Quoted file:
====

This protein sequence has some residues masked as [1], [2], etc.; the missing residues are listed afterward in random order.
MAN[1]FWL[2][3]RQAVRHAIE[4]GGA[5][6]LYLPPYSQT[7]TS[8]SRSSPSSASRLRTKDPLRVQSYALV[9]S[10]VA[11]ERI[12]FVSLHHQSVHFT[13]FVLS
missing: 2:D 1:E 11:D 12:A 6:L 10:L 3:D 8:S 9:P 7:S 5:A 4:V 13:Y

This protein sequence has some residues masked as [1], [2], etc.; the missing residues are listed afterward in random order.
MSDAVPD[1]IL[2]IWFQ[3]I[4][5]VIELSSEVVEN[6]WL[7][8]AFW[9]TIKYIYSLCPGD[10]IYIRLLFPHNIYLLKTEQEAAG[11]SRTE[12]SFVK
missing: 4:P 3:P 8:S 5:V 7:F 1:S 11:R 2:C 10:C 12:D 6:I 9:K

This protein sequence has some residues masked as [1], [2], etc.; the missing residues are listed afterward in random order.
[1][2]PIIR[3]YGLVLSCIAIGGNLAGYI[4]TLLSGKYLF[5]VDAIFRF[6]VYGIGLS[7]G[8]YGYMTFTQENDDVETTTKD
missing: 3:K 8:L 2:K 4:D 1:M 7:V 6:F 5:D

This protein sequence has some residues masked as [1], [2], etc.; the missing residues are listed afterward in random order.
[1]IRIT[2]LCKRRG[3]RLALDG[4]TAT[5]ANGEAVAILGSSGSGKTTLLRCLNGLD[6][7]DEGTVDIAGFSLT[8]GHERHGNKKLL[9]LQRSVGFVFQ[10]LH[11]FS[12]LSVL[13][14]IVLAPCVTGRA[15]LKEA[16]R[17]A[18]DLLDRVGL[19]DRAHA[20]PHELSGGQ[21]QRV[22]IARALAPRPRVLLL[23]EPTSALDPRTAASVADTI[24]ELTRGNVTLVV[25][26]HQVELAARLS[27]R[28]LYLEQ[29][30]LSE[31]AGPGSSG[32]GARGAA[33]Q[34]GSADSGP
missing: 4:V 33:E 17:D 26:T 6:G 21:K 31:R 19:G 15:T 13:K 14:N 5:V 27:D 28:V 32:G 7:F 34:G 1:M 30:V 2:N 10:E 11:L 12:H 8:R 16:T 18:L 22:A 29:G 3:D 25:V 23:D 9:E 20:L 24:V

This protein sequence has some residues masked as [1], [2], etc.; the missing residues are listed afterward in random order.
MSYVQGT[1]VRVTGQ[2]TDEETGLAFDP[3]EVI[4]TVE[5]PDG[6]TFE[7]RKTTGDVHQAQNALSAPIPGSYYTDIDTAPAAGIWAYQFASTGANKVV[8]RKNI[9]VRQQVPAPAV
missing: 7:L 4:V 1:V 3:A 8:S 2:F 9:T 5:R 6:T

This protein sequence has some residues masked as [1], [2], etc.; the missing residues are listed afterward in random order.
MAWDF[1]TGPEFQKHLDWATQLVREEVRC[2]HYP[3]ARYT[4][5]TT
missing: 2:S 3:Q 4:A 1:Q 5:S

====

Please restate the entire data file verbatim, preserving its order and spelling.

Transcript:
This protein sequence has some residues masked as [1], [2], etc.; the missing residues are listed afterward in random order.
MAN[1]FWL[2][3]RQAVRHAIE[4]GGA[5][6]LYLPPYSQT[7]TS[8]SRSSPSSASRLRTKDPLRVQSYALV[9]S[10]VA[11]ERI[12]FVSLHHQSVHFT[13]FVLS
missing: 2:D 1:E 11:D 12:A 6:L 10:L 3:D 8:S 9:P 7:S 5:A 4:V 13:Y

This protein sequence has some residues masked as [1], [2], etc.; the missing residues are listed afterward in random order.
MSDAVPD[1]IL[2]IWFQ[3]I[4][5]VIELSSEVVEN[6]WL[7][8]AFW[9]TIKYIYSLCPGD[10]IYIRLLFPHNIYLLKTEQEAAG[11]SRTE[12]SFVK
missing: 4:P 3:P 8:S 5:V 7:F 1:S 11:R 2:C 10:C 12:D 6:I 9:K

This protein sequence has some residues masked as [1], [2], etc.; the missing residues are listed afterward in random order.
[1][2]PIIR[3]YGLVLSCIAIGGNLAGYI[4]TLLSGKYLF[5]VDAIFRF[6]VYGIGLS[7]G[8]YGYMTFTQENDDVETTTKD
missing: 3:K 8:L 2:K 4:D 1:M 7:V 6:F 5:D

This protein sequence has some residues masked as [1], [2], etc.; the missing residues are listed afterward in random order.
[1]IRIT[2]LCKRRG[3]RLALDG[4]TAT[5]ANGEAVAILGSSGSGKTTLLRCLNGLD[6][7]DEGTVDIAGFSLT[8]GHERHGNKKLL[9]LQRSVGFVFQ[10]LH[11]FS[12]LSVL[13][14]IVLAPCVTGRA[15]LKEA[16]R[17]A[18]DLLDRVGL[19]DRAHA[20]PHELSGGQ[21]QRV[22]IARALAPRPRVLLL[23]EPTSALDPRTAASVADTI[24]ELTRGNVTLVV[25][26]HQVELAARLS[27]R[28]LYLEQ[29][30]LSE[31]AGPGSSG[32]GARGAA[33]Q[34]GSADSGP
missing: 4:V 33:E 17:D 26:T 6:G 21:K 31:R 19:G 15:T 13:K 14:N 5:V 27:D 28:V 32:G 7:F 34:G 1:M 30:V 2:N 10:E 11:L 12:H 8:R 16:T 18:L 22:A 29:G 3:D 25:V 23:D 9:E 20:L 24:V

This protein sequence has some residues masked as [1], [2], etc.; the missing residues are listed afterward in random order.
MSYVQGT[1]VRVTGQ[2]TDEETGLAFDP[3]EVI[4]TVE[5]PDG[6]TFE[7]RKTTGDVHQAQNALSAPIPGSYYTDIDTAPAAGIWAYQFASTGANKVV[8]RKNI[9]VRQQVPAPAV
missing: 7:L 4:V 1:V 3:A 8:S 2:F 9:T 5:R 6:T

This protein sequence has some residues masked as [1], [2], etc.; the missing residues are listed afterward in random order.
MAWDF[1]TGPEFQKHLDWATQLVREEVRC[2]HYP[3]ARYT[4][5]TT
missing: 2:S 3:Q 4:A 1:Q 5:S